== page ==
In recent years, the Intelligent Design (ID) movement has cogently presented the argument that the incredible order in the universe must have an adequate cause. Just as any fine-tuned device was designed and manufactured for a purpose, so too does the evidence of fine-tuning in the universe point to a creator God.
But not everyone accepts this argument. Famed prosecutor and author Vincent Bugliosi contends that agnosticism is the only sensible conclusion that rational people can reach. In his recent book, he claims to apply rigorous logic and common sense to his position, but does he adequately defend this view?
“The Divinity of Doubt” aims frequent belittling remarks at believers and on this topic, we get more of the same. Bugliosi comes out swinging, claiming that the way to defeat the notion of God’s existence in this area of intelligent design is to accept for the sake of argument that he is all intelligent and all powerful and then show that he never would have done what theist’s claim he did. (p. 55) He promises that he will show that ID is self-defeating on its face. (p. 83) His proofs? A series of questions for which he can find no answer.
• Why, he asks, would God create this incredibly complex system of 122 constants to allow for life on earth? Here he is referring to the various constants that scientists have measured, ranging from the tilt of the planet, to the electromagnetic forces to the concentration and content of the atmosphere. With each of these variables, scientists have noted that even very tiny changes in their values would have made life impossible. Why couldn’t God create an earth that relied on none of these things? Was that beyond his power?
• The Earth is infinitesimally small compared to the universe, with its trillions of stars. Why would 99.99999 percent of the universe have nothing to do with life on Earth? What conceivable reason would God have for doing this?
These questions lead him to conclude that an intelligent being would not create something that served no purpose. Therefore, it seems to him, there can’t be such a God.
But let’s take a closer look at the logic he employs. How valid are his premises? The syllogism he employs would break down something like this:
– If there is a God, nature would be simple and consist only of necessary things.
– The universe is vast and complex and contains many seemingly unnecessary things.
– Therefore, there is no God.
Stating it this way shows that Bugliosi’s issue is not his logic; it is the utter lack of persuasive force of his first premise. Since he frames most of his “argument” as a series of mocking questions, he never attempts to establish the validity of this premise. If his premise is false – as a moment’s reflection will establish – then his conclusion finds no adequate support. Using the courtroom language of which he is so fond, he is “assuming facts not in evidence.”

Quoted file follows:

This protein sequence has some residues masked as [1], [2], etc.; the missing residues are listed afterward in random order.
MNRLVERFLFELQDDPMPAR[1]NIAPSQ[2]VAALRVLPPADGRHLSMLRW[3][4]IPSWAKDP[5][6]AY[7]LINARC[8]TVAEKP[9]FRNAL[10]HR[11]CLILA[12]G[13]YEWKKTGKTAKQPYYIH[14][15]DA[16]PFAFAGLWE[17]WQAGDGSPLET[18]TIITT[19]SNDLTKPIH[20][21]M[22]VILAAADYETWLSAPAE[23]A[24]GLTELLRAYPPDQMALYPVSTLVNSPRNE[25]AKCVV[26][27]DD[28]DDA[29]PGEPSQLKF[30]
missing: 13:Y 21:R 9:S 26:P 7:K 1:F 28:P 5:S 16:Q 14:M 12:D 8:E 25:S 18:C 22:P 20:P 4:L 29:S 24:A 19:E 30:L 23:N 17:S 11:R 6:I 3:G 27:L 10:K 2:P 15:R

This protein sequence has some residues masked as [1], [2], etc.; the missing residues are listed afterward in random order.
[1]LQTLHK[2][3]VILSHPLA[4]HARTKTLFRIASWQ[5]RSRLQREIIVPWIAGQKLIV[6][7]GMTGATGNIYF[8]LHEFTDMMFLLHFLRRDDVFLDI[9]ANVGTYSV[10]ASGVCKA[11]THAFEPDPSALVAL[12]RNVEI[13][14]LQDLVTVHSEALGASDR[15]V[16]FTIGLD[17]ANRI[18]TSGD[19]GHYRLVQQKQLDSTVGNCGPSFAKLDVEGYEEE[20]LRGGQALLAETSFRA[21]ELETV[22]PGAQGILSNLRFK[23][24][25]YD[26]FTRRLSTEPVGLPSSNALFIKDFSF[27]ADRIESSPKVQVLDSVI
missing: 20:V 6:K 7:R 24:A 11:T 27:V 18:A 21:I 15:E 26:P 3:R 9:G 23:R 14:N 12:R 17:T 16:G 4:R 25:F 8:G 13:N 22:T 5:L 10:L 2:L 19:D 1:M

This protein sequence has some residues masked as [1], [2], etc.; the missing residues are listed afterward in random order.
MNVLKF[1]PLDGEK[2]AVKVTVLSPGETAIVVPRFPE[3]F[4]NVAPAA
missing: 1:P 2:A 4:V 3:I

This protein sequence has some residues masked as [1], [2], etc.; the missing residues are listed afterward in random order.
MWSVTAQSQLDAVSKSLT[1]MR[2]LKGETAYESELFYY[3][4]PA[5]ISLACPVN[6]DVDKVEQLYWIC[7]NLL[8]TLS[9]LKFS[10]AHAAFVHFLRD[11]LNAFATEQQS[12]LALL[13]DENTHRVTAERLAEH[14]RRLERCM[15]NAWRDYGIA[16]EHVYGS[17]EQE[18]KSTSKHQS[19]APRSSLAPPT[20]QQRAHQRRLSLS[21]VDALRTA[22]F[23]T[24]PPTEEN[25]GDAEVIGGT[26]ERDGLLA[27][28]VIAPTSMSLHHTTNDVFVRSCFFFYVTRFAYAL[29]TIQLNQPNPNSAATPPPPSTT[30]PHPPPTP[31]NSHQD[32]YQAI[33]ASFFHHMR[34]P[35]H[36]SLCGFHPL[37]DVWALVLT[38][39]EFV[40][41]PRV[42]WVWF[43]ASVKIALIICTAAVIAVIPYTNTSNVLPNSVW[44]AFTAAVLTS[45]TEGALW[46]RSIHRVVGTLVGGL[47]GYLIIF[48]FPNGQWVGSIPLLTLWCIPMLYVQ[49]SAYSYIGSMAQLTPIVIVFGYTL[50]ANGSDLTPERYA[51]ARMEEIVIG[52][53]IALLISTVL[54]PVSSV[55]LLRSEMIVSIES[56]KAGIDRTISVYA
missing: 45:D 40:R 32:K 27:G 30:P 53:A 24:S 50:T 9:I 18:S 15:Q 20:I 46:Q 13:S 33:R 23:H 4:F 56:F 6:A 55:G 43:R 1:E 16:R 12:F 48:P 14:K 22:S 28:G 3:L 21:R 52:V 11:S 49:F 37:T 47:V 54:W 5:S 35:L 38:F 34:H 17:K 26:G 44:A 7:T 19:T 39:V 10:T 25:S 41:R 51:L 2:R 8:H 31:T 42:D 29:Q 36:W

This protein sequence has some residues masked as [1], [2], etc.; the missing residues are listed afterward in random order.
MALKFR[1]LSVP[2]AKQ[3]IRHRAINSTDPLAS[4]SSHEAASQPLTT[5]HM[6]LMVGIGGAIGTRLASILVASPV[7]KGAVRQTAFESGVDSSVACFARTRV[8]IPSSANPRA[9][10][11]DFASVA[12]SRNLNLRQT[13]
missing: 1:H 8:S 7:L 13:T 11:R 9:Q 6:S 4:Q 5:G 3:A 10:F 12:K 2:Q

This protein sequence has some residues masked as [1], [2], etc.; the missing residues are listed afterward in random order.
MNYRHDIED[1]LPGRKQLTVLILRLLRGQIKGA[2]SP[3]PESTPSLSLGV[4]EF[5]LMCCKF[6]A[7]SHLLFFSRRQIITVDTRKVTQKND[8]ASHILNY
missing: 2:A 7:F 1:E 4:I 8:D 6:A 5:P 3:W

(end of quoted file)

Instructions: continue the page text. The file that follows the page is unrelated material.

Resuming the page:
There are many reasons why God could have chosen to create in the way He did, any one of which provides a valid alternative to his premise. For one, as limited beings, we have no idea what other use this universe may have. How could Bugliosi have sufficient knowledge to know which things are necessary and which are not? How could he know whether simple things are to be preferred over complex things? To conclude that only purposes that are plain to us can be valid is rather, well, arrogant. How could he possibly know?
Second, another implied premise in Bugliosi’s argument is that God creating that way – with far more stuff and complexity than Bugliosi thinks is necessary – is somehow wasteful, as if God were some kind of lunatic who built an Egyptian pyramid in order to house a closet. But God is infinite in his power and his creative ability. For such a being, creating more is no more difficult than creating less. It would be like marveling at a computer programmer that filled his simulation with thousands of simulated players rather than one or two. It just isn’t that difficult a task.
Finally, has Bugliosi considered that God might have an artistic side to Him? Is it possible that, with infinite power, He chose to paint a canvas through which we can glimpse both His power and His majesty? Scientists tell us that we are located at a time and place in the universe from which we can gaze back to the beginning. This tapestry of the stars, taken in conjunction with the exquisite order that functions so seamlessly and so smoothly throughout the universe, may simply be a work of art that He wishes us to behold, and to enjoy. It may simply stand as a testament to His awesome creative power and glory. And perhaps as warning, that He is not to be trifled with.
The ancient psalmist had more wisdom than today’s skeptics.
“When I look at your heavens, the work of your fingers,
the moon and the stars, which you have set in place,
what is man that you are mindful of him,
and the son of man that you care for him? “
Perhaps that is the message writ large on the night sky.
Posted by Al Serrato